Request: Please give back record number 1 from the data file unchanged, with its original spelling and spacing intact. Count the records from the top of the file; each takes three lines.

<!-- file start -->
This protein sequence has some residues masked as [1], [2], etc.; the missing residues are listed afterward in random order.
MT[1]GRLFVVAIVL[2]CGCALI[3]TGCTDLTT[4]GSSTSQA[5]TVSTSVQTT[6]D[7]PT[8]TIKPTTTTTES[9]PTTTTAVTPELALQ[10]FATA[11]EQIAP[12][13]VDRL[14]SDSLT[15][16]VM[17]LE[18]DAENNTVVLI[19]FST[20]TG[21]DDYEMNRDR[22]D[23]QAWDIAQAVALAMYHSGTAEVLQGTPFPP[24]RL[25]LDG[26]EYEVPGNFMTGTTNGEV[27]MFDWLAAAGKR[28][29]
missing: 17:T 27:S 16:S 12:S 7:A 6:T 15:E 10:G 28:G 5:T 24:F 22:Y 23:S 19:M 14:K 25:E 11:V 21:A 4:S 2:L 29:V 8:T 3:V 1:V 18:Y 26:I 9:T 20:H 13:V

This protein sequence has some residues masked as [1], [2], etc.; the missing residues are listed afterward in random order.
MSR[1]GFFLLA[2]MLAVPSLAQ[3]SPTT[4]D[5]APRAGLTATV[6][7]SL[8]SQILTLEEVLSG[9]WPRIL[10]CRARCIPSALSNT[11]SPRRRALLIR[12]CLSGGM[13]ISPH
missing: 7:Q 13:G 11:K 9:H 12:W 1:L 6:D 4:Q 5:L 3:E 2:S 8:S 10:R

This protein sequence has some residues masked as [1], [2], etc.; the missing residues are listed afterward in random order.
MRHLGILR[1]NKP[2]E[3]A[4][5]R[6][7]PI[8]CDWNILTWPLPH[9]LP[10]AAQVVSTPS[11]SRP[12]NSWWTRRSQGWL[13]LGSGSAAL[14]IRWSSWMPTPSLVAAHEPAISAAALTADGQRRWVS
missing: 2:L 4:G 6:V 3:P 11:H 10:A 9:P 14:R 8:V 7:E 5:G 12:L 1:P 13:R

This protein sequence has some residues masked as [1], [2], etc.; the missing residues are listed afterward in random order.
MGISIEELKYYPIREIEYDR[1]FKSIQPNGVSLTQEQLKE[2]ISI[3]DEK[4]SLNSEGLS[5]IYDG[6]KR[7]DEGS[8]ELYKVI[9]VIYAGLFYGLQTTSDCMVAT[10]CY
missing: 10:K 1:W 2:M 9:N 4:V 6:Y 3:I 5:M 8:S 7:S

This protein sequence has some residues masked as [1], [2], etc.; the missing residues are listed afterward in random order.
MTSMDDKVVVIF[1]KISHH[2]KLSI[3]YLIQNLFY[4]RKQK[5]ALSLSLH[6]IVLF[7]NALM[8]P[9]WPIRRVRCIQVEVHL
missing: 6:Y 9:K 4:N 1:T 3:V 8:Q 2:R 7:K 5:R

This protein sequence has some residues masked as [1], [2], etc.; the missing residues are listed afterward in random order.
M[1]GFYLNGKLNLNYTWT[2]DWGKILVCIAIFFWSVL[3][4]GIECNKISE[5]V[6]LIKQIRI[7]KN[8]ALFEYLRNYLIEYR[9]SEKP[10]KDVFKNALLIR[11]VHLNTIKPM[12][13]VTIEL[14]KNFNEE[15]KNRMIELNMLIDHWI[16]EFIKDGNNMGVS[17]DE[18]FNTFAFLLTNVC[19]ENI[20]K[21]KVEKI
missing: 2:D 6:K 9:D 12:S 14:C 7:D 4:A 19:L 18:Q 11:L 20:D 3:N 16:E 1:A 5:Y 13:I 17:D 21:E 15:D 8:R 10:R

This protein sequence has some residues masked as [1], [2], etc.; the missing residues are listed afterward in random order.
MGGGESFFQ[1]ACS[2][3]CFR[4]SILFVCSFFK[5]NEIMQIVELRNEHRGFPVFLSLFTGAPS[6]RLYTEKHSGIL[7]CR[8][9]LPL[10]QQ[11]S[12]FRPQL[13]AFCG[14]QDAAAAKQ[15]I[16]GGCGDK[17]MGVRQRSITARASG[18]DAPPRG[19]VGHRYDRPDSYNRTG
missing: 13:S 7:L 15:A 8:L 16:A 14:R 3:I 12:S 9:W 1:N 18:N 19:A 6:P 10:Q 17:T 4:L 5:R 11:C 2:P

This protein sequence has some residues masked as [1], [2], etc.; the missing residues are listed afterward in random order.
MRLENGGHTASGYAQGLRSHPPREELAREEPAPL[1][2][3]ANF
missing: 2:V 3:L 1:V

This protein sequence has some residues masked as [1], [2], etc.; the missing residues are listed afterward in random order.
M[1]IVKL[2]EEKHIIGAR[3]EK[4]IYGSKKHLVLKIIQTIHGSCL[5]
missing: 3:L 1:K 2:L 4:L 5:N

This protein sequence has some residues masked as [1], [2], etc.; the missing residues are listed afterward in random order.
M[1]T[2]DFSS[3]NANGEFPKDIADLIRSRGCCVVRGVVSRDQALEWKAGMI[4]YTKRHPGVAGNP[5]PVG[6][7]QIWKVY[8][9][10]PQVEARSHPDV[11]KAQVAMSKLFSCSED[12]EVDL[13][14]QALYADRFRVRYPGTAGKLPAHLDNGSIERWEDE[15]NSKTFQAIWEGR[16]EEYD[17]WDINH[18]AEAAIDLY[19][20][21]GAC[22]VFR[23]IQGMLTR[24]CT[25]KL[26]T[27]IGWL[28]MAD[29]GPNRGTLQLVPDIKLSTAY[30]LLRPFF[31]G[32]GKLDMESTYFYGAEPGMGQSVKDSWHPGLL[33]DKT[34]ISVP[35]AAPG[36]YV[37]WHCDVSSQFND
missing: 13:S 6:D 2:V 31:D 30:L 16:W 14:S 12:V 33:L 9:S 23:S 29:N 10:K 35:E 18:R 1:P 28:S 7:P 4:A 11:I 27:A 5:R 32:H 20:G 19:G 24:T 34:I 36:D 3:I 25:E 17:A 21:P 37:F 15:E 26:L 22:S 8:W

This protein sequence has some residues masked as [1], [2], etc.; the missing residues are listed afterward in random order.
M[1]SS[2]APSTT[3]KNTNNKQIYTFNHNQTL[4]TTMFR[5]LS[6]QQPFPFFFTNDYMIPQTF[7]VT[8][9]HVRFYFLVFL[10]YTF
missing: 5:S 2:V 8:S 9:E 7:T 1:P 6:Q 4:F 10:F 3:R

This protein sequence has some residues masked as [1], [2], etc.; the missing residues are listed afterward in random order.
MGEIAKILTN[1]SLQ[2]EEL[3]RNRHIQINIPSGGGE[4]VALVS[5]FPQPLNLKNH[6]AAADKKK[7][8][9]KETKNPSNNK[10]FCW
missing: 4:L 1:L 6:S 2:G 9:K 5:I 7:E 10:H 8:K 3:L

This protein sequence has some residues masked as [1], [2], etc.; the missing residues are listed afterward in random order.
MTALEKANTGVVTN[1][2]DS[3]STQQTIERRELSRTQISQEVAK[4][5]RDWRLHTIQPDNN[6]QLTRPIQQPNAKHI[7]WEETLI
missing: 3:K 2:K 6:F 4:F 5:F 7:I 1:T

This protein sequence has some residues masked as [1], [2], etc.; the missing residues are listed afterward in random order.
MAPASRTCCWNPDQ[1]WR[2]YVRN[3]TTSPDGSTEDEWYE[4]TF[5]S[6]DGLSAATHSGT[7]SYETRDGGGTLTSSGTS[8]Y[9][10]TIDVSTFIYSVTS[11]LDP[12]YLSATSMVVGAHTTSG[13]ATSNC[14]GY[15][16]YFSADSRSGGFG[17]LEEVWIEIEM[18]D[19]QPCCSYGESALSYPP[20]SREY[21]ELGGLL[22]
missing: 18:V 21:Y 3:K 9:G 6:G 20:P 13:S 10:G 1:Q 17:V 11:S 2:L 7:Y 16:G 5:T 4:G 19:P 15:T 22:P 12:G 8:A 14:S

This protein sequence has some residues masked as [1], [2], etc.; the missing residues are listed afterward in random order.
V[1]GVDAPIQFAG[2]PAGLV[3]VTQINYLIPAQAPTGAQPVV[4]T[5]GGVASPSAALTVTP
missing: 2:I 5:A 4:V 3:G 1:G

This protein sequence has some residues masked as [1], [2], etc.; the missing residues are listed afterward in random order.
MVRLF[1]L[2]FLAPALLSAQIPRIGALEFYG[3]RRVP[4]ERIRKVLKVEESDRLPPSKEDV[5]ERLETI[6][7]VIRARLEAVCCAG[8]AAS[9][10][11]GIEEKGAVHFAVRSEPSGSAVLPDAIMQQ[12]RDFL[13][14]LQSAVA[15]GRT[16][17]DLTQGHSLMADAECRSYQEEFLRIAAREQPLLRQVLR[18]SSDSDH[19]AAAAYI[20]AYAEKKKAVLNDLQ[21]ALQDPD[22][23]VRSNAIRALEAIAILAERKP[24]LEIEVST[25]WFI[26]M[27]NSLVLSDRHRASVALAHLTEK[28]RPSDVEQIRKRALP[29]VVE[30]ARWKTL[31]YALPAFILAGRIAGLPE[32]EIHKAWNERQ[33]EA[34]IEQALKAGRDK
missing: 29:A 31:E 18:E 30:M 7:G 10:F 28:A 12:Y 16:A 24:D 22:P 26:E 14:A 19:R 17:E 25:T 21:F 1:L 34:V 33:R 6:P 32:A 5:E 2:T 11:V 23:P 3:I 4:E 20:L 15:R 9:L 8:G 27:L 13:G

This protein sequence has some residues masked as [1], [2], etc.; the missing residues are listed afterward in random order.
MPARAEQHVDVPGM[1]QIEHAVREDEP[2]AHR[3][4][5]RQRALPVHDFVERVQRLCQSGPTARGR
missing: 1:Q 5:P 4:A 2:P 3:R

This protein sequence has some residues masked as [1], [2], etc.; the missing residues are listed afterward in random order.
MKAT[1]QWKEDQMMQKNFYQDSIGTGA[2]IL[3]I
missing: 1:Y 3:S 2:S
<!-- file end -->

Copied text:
This protein sequence has some residues masked as [1], [2], etc.; the missing residues are listed afterward in random order.
MT[1]GRLFVVAIVL[2]CGCALI[3]TGCTDLTT[4]GSSTSQA[5]TVSTSVQTT[6]D[7]PT[8]TIKPTTTTTES[9]PTTTTAVTPELALQ[10]FATA[11]EQIAP[12][13]VDRL[14]SDSLT[15][16]VM[17]LE[18]DAENNTVVLI[19]FST[20]TG[21]DDYEMNRDR[22]D[23]QAWDIAQAVALAMYHSGTAEVLQGTPFPP[24]RL[25]LDG[26]EYEVPGNFMTGTTNGEV[27]MFDWLAAAGKR[28][29]
missing: 17:T 27:S 16:S 12:S 7:A 6:T 15:E 10:G 28:G 5:T 24:F 22:Y 23:S 19:M 14:K 25:E 11:V 21:A 4:S 2:L 29:V 8:T 3:V 1:V 18:Y 26:I 9:T 20:H 13:V